The Federal Oral Court number 3 will issue a verdict of significance this Thursday afternoon: the magistrates will say whether or not there was a crime in the case of Oil Fuels. Throughout the two and a half years that the trial lasted, dozens of witnesses and an expert witness dismantled the accusation of fraud against the state and exposed the persecution plot that developed within the AFIP. Before noon, the three defendants, Ricardo Echegaray, former AFIP head; Cristóbal López and Fabián De Sousa, owners of Oil, will say the last words and then the judges will set a time for the president of the court, Fernando Machado Pelloni, to read the final verdict. What is decided will be appealable to the Chamber of Cassation.
The two hearings, the one in the morning and the one in the afternoon, will be virtual, in other words, Echegaray and his lawyers, León Arslanián and Martín Arias Duval; Cristobal López, defended by Fabián Lértora and Fabián De Sousa, assisted by Carlos Alberto Beraldi, will not be in Comodoro Py, and neither will the other two TOF 3 judges, Javier Ríos and Andrés Basso, be in person. In the afternoon, at the reading of the verdict, it is possible that the three magistrates are in the room.
At the morning hearing, Echegaray, López and De Sousa will use their right to say the last words, but the three will be brief: about 15 minutes each. The logic indicates that they will once again put the accent on what was the political and business persecution they suffered. López and De Sousa spent almost two years in the Ezeiza prison, while all the companies of the Indalo group were blocked with embargoes and an enormous number of judicial measures that left them totally without the group’s control. For example, it was quite a battle to get the use of a bank account to be allowed to pay the salaries of the staff, who had to collect their monthly salaries in installments. There were times when unions played a leading role in channeling funds and workers being able to collect.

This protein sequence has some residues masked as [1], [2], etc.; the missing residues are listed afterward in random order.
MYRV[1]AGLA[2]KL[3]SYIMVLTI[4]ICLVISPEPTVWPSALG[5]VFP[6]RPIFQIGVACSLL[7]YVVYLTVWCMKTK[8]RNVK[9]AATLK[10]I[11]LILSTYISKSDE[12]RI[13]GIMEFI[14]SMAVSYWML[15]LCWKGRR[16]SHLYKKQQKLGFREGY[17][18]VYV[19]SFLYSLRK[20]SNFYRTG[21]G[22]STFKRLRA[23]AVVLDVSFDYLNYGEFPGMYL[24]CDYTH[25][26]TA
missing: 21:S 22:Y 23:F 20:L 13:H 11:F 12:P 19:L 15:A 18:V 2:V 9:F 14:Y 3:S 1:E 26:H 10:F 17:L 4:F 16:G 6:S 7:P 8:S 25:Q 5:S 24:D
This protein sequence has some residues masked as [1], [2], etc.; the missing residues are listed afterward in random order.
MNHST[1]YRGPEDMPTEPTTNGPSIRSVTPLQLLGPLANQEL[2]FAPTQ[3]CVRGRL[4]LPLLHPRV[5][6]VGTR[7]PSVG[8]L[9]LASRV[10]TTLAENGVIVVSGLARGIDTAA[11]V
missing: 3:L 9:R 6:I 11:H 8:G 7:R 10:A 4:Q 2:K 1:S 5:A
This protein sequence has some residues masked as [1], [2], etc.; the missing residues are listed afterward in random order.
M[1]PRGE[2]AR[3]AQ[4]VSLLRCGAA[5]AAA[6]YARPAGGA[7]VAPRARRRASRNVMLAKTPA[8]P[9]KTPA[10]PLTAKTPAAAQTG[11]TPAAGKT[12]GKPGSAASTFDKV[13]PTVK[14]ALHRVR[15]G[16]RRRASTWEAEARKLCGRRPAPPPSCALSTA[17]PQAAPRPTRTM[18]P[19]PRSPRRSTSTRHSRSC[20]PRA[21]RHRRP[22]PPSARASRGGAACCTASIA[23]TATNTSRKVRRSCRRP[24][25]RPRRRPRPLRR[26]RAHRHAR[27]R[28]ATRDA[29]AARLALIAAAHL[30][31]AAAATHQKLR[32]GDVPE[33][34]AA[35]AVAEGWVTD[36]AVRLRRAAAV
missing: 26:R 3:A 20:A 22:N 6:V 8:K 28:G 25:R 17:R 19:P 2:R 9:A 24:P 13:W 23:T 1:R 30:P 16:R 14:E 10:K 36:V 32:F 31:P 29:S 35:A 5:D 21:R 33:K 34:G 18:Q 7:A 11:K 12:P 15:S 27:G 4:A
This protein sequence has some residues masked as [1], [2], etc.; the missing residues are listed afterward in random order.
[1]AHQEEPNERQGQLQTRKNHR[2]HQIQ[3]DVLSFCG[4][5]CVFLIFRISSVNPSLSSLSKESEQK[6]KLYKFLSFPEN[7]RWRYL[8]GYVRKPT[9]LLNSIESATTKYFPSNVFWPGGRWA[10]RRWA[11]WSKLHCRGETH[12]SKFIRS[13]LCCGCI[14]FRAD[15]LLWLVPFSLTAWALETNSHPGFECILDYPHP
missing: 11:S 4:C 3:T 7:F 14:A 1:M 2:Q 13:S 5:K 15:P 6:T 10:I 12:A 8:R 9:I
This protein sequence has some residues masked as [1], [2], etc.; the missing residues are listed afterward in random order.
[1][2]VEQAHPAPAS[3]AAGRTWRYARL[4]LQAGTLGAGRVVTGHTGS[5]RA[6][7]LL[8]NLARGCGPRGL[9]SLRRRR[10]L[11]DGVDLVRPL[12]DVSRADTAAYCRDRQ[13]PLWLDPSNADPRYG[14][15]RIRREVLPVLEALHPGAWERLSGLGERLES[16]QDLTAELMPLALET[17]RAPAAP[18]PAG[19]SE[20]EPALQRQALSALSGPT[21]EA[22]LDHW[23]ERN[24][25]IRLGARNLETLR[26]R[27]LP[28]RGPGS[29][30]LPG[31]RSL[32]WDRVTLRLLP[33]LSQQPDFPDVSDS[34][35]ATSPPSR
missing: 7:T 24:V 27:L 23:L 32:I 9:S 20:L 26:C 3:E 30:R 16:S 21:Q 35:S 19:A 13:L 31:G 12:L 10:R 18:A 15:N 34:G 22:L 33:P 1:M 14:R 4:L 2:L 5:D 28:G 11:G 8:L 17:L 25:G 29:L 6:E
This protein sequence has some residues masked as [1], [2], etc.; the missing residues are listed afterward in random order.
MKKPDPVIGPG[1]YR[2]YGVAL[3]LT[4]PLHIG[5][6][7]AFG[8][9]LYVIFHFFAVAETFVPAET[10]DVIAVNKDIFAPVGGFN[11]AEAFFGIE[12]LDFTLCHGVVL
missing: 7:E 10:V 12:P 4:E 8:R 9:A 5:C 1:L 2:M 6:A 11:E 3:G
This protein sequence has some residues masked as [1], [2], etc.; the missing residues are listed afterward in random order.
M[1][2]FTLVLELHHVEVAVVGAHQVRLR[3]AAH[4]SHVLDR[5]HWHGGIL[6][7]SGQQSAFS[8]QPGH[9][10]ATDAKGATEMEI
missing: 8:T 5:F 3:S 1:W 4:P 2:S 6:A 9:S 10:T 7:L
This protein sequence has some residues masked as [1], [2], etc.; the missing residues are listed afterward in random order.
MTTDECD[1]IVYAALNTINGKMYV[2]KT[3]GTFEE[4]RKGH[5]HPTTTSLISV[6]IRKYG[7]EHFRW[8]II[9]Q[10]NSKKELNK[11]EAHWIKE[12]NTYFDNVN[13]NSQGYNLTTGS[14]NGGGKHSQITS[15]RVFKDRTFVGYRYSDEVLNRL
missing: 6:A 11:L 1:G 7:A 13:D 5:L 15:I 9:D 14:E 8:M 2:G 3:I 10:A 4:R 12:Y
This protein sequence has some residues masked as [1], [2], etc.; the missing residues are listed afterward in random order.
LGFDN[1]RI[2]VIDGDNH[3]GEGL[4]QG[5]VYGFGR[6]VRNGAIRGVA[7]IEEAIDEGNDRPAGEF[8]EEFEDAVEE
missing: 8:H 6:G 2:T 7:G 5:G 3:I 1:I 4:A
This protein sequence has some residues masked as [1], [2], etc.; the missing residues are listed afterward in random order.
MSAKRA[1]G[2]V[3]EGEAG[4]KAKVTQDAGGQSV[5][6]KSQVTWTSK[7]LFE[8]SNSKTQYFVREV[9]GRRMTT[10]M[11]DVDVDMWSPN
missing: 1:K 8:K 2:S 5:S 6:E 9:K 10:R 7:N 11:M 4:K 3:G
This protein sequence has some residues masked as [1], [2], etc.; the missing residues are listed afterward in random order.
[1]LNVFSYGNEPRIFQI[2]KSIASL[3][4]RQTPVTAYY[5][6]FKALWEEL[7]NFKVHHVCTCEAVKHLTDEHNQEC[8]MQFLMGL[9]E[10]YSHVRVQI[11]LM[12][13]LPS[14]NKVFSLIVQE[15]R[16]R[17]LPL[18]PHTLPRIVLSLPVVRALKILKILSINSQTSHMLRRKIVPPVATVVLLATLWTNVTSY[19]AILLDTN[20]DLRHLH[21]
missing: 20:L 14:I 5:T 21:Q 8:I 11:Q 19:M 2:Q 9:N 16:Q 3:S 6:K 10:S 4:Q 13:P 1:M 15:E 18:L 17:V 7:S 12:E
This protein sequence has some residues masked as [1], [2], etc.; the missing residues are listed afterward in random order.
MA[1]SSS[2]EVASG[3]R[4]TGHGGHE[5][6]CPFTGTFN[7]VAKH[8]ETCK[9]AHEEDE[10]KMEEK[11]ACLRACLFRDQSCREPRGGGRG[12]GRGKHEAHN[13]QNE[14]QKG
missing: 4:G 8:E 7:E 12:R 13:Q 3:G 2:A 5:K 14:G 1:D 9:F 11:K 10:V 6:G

The same time, Macrismo’s strategy was to drown the entire group to force López and De Sousa to sell the companies. Not only the oil company, but also the C5N channel and the radio stations, mainly Radio 10, which did not follow the politics of macrismo. Of course, Everything was accompanied by the appearance of supposed businessmen, friends of the government of Mauricio Macri, who offered to buy the vile price companies.
According to the expert opinion of the Supreme Court experts, the Oil group had no debt due at the time of the accusations that were led by the newspaper The nation. The oil company and the entire Indalo group availed themselves of payment facilities offered by the AFIP. Specifically, two plans that were accessed automatically, through the web, and two private plans, identical to those used by another 1,200 companies and individuals. For that reason it is that the defenses insisted over and over again that there was no crime.
Today’s verdict is important because it puts on the table, once again, the role of justice throughout the region. Comodoro Py was the head of the judicial-media-political persecution in Argentina, with a clear alignment with the macrismo. It was the same matrix that was used in Brazil to imprison Luis Ignacio Lula Da Silva, in Ecuador against Rafael Correa or in Bolivia to persecute Evo Morales. It is enough to see that while López and De Sousa were imprisoned for an alleged tax evasion that they described as fraud, Mauricio Macri’s brother, Gianfranco, laundered 31 million dollars, that is, he had hidden billions of pesos, evading taxes, funds with Those that, in addition, expanded the Macri empire in businesses that the former president grotesquely benefited from the Casa Rosada: tolls, wind farms, air routes. In parallel, the mother of the Macri, Alicia Blanco Villegas, laundered another 25 million dollars more. And, furthermore, it seems clear that the whitewashed is only part of the hidden: in Panama Papers companies and accounts appeared in tax havens and trusts in Lichtenstein from which companies were managed in Argentina.